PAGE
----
She points out that in connection with the help to return to the homeland, there is a sense of division in the society. Therefore, the main challenge in promoting re-emigration is to continue to work on informing and educating the public. “Let it not be – you and us! All of us – both those who are here and those who return or want to do so – are Latvians!” says A. Bergë.
Didn’t regret a day
In 2008, at the beginning of the global financial crisis, Aivis Sveilis from Liepāja worked in construction in Riga.
The crisis hit the construction industry hard – the industry experienced a sharp decline, many workers became unemployed, and those who still had work had to face problems with paying wages.
Aivis, like many compatriots, decided to go to work abroad. With the help of a good friend, he found a job in Ireland, where he went alone.
A year later, his wife and then two-year-old son joined him abroad. The second son in the family was born already on the “green island”.
The Sweil family lived in Ireland for almost 12 years. Aivis initially worked as a welder, later opened his own car service and restoration company.
“2018. we bought an apartment in Liepāja. It was offered to us at a favorable price, so we decided to buy an apartment so that we would have our own property in Latvia. But it just so happened that soon after, our landlord, from whom we rented an apartment in Ireland, announced that he was forced to sell the apartment. Due to overcrowding, it is very difficult to find a new apartment – either we have to move to another city, or the family has to rent a room, which we did not want.
Then my wife and I realized that it was time to move back to Liepāja,” says Aivis.
First, Aivja’s wife and children returned to Latvia, and in the fall of 2019, he himself too. Even before that, he rented a garage in Liepāja and soon after returning here he opened his own car service, operating under the brand name “Perfection.86”.
In the project competition, Aivis has attracted a 10,000 euro grant for re-emigrants to start a business. “I wouldn’t say that it was the most important thing in my situation, but of course this kind of support helps a lot. I can say a big thank you to the representatives of the support service for remigrants, who were very accommodating and were able to explain all the questions,” he says.
After returning to his homeland, he has not regretted his decision for a single day, although he initially admitted that at some point he would like to go back to Ireland, where he had mastered his field of work and earned “really good money”. However, the business started in Ireland has turned out to be successful in Latvia as well.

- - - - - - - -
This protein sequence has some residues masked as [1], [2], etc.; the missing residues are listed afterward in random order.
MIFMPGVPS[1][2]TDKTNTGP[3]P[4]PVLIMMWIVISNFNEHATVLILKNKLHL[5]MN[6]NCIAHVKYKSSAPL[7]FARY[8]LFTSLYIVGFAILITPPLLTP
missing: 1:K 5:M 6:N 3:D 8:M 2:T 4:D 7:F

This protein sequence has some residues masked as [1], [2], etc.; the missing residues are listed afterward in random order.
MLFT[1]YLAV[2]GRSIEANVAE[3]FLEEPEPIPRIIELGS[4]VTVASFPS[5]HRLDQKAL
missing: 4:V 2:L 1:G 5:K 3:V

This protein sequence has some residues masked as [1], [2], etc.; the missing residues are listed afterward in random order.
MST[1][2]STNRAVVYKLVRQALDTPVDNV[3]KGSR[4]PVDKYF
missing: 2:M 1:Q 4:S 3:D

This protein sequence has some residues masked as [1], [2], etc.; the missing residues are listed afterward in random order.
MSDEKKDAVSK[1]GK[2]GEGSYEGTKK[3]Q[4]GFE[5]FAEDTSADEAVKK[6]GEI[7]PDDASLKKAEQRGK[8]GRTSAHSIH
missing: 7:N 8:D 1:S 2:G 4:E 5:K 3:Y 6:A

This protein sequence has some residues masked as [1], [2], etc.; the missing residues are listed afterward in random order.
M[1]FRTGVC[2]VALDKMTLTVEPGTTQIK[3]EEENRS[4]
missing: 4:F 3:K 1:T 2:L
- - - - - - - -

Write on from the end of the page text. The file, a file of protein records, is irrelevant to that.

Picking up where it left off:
“Perfection.86” has its own channel on the site YouTube, and Aivja’s garage has become one of the most popular in Latvia.
“Many say that it is difficult here in Latvia, but it is the same abroad – yes, you pay more money, but you also have to pay more for rent and living. As a result, there is no difference anymore.”
Asked what was the most difficult thing he had to face after returning to Latvia, Aivis thinks that the different mentality of the people, namely Irish smiles, kindness and responsiveness, as opposed to Latvian gloom.
“The rest depends only on yourself. I was born to do everything myself and even when I moved to Latvia, I didn’t expect anything from anyone. I don’t just sit with my hands in my lap whining about the government. Everyone has to deal with their own lives.”
In Ireland, Aivis had little contact with his compatriots. It was unacceptable to him that many Latvians living there are bitter critics and detractors of their country.
“There are those the steep ones, who say they are doing very well in Ireland. Well, they receive a salary of around 2,000 euros, they have around 1,600-1,800 euros on hand, but in my opinion it is the same as earning 500 euros in Latvia. If you have to pay, let’s say, 500-700 euros for a room rent per month, here in Latvia it would cost around 100-150. A pack of cigarettes costs 4 euros in Latvia, 15 in Ireland.
Accordingly, a person in Latvia who earns 500 euros per month is the same as someone who receives a salary of 1,600 euros in Ireland. As in Latvia, there are also some Latvians sitting on unemployment benefits, waiting for everything to be brought in. A Latvian is also a Latvian abroad – he pulls the blanket to his side.”
A leaver in every family
“The fact that a person wants to leave and leaves is a normal phenomenon. He will leave, try whether life in a foreign country is for him. I myself am conditionally a re-emigrant. And after five years, which I have spent working outside of Latvia – in Germany and Great Britain -, I realized that I feel like a stranger there,” says A. Bergģe.
“There is no family where a relative or friend has not been abroad. Even when standing in line in a small shop in the countryside, this topic is relevant there,” she adds.
Tags: home Compatriots return emigration high prices Latvia gloom people